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Nitish Saw Modi Wave Coming, Made Amends In Time To Return To NDA

Going by the astounding victory of the NDA in the just-concluded general elections, it seems that Nitish Kumar had taken a rather pragmatic step by walking out of the Mahagathbandhan at the right time.

Nitish Saw Modi Wave Coming, Made Amends In Time To Return To NDA

Bihar Chief minister Nitish Kumar had come in for scathing criticism when he chose to return to NDA in 2017, four years after he had severed his 17-year-long ties with the BJP over the projection of Narendra Modi as its prime ministerial candidate in place of Lal Krishna Advani. It had prompted many to call his decision a big political blunder, and others to lament his “great betrayal” to the people of Bihar who had voted him to power with a massive mandate in the 2015 assembly elections when he was the chief ministerial candidate of the Mahagathbandhan, a pre-poll coalition of the JD-U, the RJD and the Congress. A few political commentators also mocked at him for having squandered a golden opportunity to emerge as an alternative of the joint opposition to Modi at the national level. Two years thence, Nitish ultimately appears to have the last laugh with the next best option at his disposal.

Going by the astounding victory of the NDA in the just-concluded general elections, it seems that Nitish had taken a rather pragmatic step by walking out of the Mahagathbandhan at the right time. Less than a year after the assembly polls, he had started facing multiple problems in running the coalition government in Bihar, especially with Laloo Prasad Yadav’s party behaving in a big-brotherly manner. The RJD had actually emerged as the largest party in the Vidhan Sabha in 2015, winning 80 seats, nine more than JD-U. But it was Nitish who took oath as the chief minister under a pre-poll arrangement between Laloo and him. In consolation, Laloo’s sons joined the Nitish government as senior ministers with three key portfolios each. Besides, Tejashwi was appointed as the deputy chief minister.

Still, it rankled many RJD leaders who soon felt that by virtue of being the largest party in the coalition, their party had the legitimate right to the chief minister’s post in keeping with the time-honoured democratic traditions. Reports of Laloo’s alleged interference in the day-to-day work of various ministries allotted to his party also began trickling in. To worsen the matters for Nitish, senior BJP leader Sushil Kumar Modi started levelling a slew of corruption charges against the Laloo clan, including his minister-kids. With his oft-stated zero-tolerance stance over corruption, Nitish waited for Laloo’s minister-sons to explain their positions on the allegations against them but they could not offer any explanation except trashing all of them as part of a sinister plot hatched by the BJP and the RSS. Finally, Nitish walked out of the grand alliance and found the BJP waiting for him with open arms.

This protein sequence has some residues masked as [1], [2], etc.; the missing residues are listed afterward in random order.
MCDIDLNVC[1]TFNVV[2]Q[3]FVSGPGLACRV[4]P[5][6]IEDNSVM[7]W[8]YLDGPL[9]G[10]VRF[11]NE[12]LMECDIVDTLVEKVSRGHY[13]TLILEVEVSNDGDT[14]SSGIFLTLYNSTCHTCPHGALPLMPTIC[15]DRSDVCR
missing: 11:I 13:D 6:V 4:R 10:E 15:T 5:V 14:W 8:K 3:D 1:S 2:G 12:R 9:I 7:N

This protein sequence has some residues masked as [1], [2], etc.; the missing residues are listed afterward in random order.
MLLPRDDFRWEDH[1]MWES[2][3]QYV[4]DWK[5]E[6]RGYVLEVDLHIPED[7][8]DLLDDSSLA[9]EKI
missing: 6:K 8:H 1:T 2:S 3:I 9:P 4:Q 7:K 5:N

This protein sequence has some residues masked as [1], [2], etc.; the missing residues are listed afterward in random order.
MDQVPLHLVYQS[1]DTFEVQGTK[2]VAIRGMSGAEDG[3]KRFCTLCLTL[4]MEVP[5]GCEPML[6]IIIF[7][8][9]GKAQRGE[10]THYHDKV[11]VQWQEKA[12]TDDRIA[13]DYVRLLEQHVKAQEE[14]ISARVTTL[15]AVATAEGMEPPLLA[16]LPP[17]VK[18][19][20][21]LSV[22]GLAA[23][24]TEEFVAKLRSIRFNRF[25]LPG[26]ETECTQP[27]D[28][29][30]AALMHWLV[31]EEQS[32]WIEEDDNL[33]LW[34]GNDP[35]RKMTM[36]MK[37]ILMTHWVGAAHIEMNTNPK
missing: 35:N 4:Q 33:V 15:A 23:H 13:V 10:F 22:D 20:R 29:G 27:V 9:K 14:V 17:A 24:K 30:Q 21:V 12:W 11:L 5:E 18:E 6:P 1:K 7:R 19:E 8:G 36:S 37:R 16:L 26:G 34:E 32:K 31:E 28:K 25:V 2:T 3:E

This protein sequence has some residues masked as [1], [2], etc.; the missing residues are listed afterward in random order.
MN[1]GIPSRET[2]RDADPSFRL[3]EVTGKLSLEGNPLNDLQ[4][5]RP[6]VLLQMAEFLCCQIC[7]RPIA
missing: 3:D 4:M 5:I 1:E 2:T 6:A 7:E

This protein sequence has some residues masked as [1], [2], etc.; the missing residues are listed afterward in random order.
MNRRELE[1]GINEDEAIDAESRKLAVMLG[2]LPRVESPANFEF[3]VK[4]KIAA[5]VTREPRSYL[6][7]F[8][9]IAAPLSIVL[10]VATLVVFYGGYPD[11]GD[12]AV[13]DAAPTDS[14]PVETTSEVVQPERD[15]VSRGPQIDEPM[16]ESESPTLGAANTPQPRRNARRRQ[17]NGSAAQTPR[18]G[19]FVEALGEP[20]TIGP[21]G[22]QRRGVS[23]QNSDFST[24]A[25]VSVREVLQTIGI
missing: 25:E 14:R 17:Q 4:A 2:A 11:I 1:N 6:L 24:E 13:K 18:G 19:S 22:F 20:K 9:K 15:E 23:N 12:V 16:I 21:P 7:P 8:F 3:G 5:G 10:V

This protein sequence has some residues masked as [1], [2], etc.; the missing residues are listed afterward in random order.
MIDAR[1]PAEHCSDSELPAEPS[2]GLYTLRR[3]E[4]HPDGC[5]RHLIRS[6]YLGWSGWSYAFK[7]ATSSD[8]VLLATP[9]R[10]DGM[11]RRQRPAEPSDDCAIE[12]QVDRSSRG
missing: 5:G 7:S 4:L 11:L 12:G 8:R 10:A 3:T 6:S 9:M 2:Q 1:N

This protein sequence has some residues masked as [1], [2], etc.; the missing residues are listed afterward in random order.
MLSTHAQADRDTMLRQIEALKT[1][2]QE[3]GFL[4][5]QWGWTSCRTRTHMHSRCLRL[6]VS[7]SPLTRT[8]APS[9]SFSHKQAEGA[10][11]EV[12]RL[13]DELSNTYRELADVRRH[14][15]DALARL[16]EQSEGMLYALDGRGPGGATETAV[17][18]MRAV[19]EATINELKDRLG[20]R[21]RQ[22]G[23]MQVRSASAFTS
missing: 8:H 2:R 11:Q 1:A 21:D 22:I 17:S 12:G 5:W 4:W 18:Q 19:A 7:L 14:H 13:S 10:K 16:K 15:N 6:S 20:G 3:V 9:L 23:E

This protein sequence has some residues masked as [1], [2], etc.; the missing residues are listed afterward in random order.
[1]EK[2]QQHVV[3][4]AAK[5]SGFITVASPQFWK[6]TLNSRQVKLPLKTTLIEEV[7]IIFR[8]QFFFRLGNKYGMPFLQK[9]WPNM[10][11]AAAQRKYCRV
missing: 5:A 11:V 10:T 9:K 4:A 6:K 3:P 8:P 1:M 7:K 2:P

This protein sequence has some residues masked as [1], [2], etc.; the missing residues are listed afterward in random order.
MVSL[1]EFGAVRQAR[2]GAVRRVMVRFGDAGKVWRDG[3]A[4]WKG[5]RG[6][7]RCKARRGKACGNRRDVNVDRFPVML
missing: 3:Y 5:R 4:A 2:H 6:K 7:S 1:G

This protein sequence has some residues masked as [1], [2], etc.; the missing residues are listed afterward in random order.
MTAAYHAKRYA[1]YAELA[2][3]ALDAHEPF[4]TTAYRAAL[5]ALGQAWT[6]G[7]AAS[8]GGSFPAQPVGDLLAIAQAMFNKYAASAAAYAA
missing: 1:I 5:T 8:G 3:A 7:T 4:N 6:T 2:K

Nitish’s move startled many political commentators because he had returned to power in Bihar in 2015 on an anti-Modi agenda. But he probably had no other options at the time. He might have realised that unlike in 2015, Laloo would never accept him as the chief ministerial candidate in the 2020 assembly elections, and would definitely prefer to project Tejashwi in his place. With BJP, he knew, it would not be the case since his erstwhile partner had no inhibition in accepting him as the leader of their alliance in Bihar. Besides, Nitish also had the inkling that nobody would be able to defeat Modi at the Centre in 2019.

As for his chances of emerging as an alternative to Modi as a joint candidate of the opposition at the national level, he had already explored that option. He had reasons to realise that neither the Congress nor any major regional players such as Mayawati, Akhilesh Yadav, Mamata Bannerjee or Naveen Patnaik would ever accept him as their leader, given the strength of his party in the Lok Sabha. Besides, he was aware of the fact that his party was not in a position to get a majority on its own even in Bihar’s assembly elections, regardless of the good work done by him on the development front. He, therefore, had to align with either the RJD or the BJP to stay in power. Since he had a comparatively better experience of running the government with the saffron party in the past, he took the most pragmatic decision of going back to the NDA. The BJP also treated him fairly by sharing an equal number of the seats (17 each) in the latest Lok Sabha polls.

The outcome of this election now underlines the fact that his great political gamble to switch sides paid off handsomely. The JD-U has 16 MPs in the new Lok Sabha, 14 more than the last time. It is also all set to be part of the Modi government now. In all likelihood, the NDA will again project Nitish as its chief ministerial candidate in the Bihar assembly elections due next year. With Modi firmly on the saddle at the Centre for the next five years, he could not have expected a better bargain in or outside Bihar.

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